As the adoption of cloud servers by companies of all sizes increases, the backup strategy and methodology of companies has also changed. The traditional network methodology for a company would have been to maintain production servers’ onsite in a server room, replicate to a disaster recovery (DR) site and backup to tape.
Using cloud servers hosted by a 3rd party definitely has its advantages. Companies gain the benefits of increased efficiency, lower cost and the ability to scale on demand.
The most common overlooked area of cloud servers is their backup. From my experience of evaluating cloud infrastructure with IT managers the most common setup for backup is either:
- The backup responsibility is handed over to the hosting provider in an out of sight, out of mind approach. The IT manager usually has little idea as to how their data is being backed up, where it is stored, the frequency of backup and the retention of their data.
- Replication of their production environment to a duplicate environment in another data centre with backup jobs of both the production and replication environment being performed to an additional storage within the same data centre. A simple network layout is illustrated below.
When analyzing the risks in scenario 1, I advise IT managers to clarify the following questions with their hosting provider:
- What servers are actually backed up?
- How frequently are these servers backed up?
- What is the retention period of these backups?
- Does this retention period comply with company policy?
- Are any backup jobs held offline?
Once these questions have been answered, solutions can be implemented to improve redundancy and reduce the risk of the company.
For companies that have a strategy similar to scenario 2, I advise to identify the weak link in their environment. The largest risk in such an environment is that all their data is held online within the same network. With the click of a mouse and a couple key strokes a hacker or a disgruntled employee could bring the entire network down by deleting the data at all sites.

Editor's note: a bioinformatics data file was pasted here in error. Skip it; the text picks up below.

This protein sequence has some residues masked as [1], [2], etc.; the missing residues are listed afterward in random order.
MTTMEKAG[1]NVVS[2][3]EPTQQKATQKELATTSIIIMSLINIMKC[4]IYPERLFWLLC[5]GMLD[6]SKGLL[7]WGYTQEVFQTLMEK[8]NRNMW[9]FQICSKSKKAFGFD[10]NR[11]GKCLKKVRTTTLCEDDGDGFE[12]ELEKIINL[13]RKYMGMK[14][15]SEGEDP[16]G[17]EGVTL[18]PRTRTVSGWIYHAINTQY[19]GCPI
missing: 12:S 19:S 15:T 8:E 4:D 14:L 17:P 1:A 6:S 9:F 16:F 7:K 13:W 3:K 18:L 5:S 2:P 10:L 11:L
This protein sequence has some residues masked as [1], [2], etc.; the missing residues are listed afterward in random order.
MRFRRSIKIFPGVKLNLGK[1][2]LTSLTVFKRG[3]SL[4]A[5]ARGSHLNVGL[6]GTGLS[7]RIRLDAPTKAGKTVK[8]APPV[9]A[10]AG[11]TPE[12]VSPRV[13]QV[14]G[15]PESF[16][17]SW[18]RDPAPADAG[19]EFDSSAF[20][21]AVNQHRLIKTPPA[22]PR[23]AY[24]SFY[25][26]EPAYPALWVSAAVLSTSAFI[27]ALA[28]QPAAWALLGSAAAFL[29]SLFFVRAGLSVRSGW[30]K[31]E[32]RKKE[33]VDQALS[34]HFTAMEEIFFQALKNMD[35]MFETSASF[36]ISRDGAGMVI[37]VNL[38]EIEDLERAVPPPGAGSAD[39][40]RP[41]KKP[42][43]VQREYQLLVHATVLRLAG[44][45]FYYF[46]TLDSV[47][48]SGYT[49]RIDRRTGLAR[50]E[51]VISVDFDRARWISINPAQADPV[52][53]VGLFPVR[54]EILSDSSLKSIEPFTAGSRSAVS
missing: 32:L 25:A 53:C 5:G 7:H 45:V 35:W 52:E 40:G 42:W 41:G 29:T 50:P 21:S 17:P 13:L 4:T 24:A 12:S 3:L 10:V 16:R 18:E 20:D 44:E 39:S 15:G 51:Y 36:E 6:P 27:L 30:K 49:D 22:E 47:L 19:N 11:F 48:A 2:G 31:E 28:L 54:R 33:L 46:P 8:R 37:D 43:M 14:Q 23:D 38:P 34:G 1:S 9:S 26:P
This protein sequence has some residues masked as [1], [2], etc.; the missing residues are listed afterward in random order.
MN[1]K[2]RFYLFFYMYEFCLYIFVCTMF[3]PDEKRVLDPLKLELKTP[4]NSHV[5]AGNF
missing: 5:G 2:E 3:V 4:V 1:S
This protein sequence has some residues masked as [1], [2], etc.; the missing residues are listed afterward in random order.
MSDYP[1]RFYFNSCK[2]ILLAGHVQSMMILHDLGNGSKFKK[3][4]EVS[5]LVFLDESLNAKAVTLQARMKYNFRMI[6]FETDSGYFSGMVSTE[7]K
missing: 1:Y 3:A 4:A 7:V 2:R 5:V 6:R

Without an offline or external backup, the company has nowhere to turn for recovery.
The question I always ask IT managers is:
“Can you or your system administrator personally delete all the data on your servers and backup sites within your company?” After giving it some thought, they usually answer with something along the lines of:
“Yes but I wouldn’t do it and we trust our sys-admin guy, he has been here forever”.
When analyzing risks within an organization it is important to detach individual people from the analysis and to actually identify where the actual risk lies. It doesn’t need to be the IT manager or sys admin, it could simply be someone who gained access to the passwords of those employees that deleted the company data on all the sites. If the possibility exists that all the data could be deleted either maliciously or unintentionally, the risk needs to be reduced.
The solution to the above issues it to implement either:
- A physical backup of the data to external media such as backup tape or removable disks and to keep these offline and outside of the company.
- Third backup site for critical data hosted by an independent company outside of the network with a strong data deletion and retention policy.
The backup strategy of using third backup site is becoming increasingly common with companies that have outsourced their IT infrastructure to the cloud or a hosting provider. In many countries, regulation has forced banks, credit card companies and insurance firms to adopt the requirement of an externally hosted third backup site.
When it comes to backup as a last line of defense, it makes business sense for a company to protect themselves from themselves.
Escrow London provides a range of third site backup solutions to protect companies that have moved their IT infrastructure to the cloud. These services include: